March 14, 2000
A Gift of the Word
By Bailey Thomson
Earlier this month, our journalism department
brought a native son home to reflect on his craft. Howell Raines, who is
the editorial page editor of the New York Times, hails from Birmingham and
received part of his formal education here at the University of Alabama.
He is the third author to receive the annual Clarence
Cason Writing Award for non-fiction. It’s named for the founder of our department
-- a man with a sharp pen himself. Before his death in 1935, Cason wrote
a beautiful rumination on the South titled 90 Degrees in the Shade.
The book remains in print as a testament of one writer’s anguished hopes
for his region.
Many in the banquet audience probably expected
Raines to fire away at the state’s injustices, as he had done on other occasions.
Instead, he enthralled us by recounting his hard and often humorous journey
from apprentice to polished craftsman. Along the way, he has written several
good books, won a Pulitzer Prize and risen to the pinnacle of American journalism.
As I listened, I wondered why contemporary Alabama
has produced a remarkabe crop of able writers but few if any great political
leaders. Consider, for example, Harper Lee from Monroeville. Her primer
on moral courage, To Kill a Mockingbird, has outsold just about everything
except the Bible. Then there’s Edward O. Wilson, last year’s Cason Award
winner, who from his professor’s roost at Harvard makes complex scientific
thought wonderfully lucid for common readers. And if you want to understand
jazz and feel its tempo in prose, I recommend Harlem’s Albert Murray, whose
roots lie in Mobile County.
By contrast, I’m hard pressed to name anyone in
politics who has achieved similar acclaim. Alabama has produced a few great
statesmen in the past – former U.S. Senators Lister Hill and John Sparkman,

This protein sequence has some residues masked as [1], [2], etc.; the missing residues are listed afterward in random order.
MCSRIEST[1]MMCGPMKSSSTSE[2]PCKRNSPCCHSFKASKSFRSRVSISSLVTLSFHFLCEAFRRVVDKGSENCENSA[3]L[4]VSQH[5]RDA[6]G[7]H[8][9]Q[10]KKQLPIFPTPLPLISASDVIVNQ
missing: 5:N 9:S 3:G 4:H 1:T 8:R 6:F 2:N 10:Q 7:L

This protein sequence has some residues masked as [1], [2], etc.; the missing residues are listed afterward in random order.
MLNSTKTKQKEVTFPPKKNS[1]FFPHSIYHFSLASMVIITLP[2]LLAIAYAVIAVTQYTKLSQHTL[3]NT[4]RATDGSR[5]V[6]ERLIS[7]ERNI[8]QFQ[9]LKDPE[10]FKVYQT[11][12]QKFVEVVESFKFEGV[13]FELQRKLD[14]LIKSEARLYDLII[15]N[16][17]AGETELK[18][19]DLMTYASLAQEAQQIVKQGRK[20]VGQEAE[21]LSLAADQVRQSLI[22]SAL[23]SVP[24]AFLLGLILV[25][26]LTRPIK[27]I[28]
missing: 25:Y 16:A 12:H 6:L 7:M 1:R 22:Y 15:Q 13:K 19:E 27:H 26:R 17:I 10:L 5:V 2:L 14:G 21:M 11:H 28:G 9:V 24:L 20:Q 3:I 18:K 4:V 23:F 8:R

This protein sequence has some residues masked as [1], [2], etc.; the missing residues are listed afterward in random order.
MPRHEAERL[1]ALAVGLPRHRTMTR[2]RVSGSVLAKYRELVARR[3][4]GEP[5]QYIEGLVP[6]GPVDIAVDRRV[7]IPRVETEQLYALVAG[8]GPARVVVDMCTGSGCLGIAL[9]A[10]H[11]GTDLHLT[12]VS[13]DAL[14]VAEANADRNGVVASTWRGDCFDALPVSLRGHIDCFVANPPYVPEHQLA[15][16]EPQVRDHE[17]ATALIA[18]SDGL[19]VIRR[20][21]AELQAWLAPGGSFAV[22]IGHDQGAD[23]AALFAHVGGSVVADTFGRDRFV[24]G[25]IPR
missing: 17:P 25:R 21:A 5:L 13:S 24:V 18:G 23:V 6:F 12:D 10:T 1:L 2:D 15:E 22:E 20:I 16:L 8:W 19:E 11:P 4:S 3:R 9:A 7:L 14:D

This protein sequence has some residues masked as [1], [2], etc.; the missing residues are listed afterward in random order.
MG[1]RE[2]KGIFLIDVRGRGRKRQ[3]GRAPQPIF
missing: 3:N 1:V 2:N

for example – but they are long dead, without much prospect for worthy successors.
Of course, we have politicians who know how to push the right buttons among
the voters, but my defining term here is “leader.”
One reason Alabama does better with writers is
that they, almost alone among God’s children, concern themselves with truth
and its sometimes awful consequences. They don’t have to worry about some
opponent hurling their words back at them in a 30-second attack ad. Neither
must they speak in political code when they bemoan how Alabama often plays
favorites with the rich at the expense of the poor. I
do not suggest that writers live in a rarefied world. Clarence Cason so
worried about angry reaction to his book that he committed suicide on the
eve of its publication. One of his students, Hazel Brannon Smith, faced
down the White Citizens’ Council when she editorialized for racial justice
in Mississippi – a brave act that won her a Pulitzer in 1964. And Raines
has been condemned by at least three Alabama governors for his uncompromising
But such truthfulness frees the soul from political
bondage. Indeed, words can be mighty weapons against those who depend on
ignorance, intolerance and greed to protect their privileged places. And
little by little, words can inspire others to behold the truth as well,
even if progress moves more like a glacier than an avalanche.
One day, our political culture may catch up with
our prodigious production of literature and journalism. We in Alabama may
yet enjoy a generation of leaders who will act upon inspiring words.
As Clarence Cason wrote just before his death,
we need a quiet revolution, a revision of our fixed ideas, a redirection
of our courage and audacity. May our great writers continue in his noble
spirit, always ready to explain our state’s distinctiveness but never to
excuse its shortcomings.
Gift of the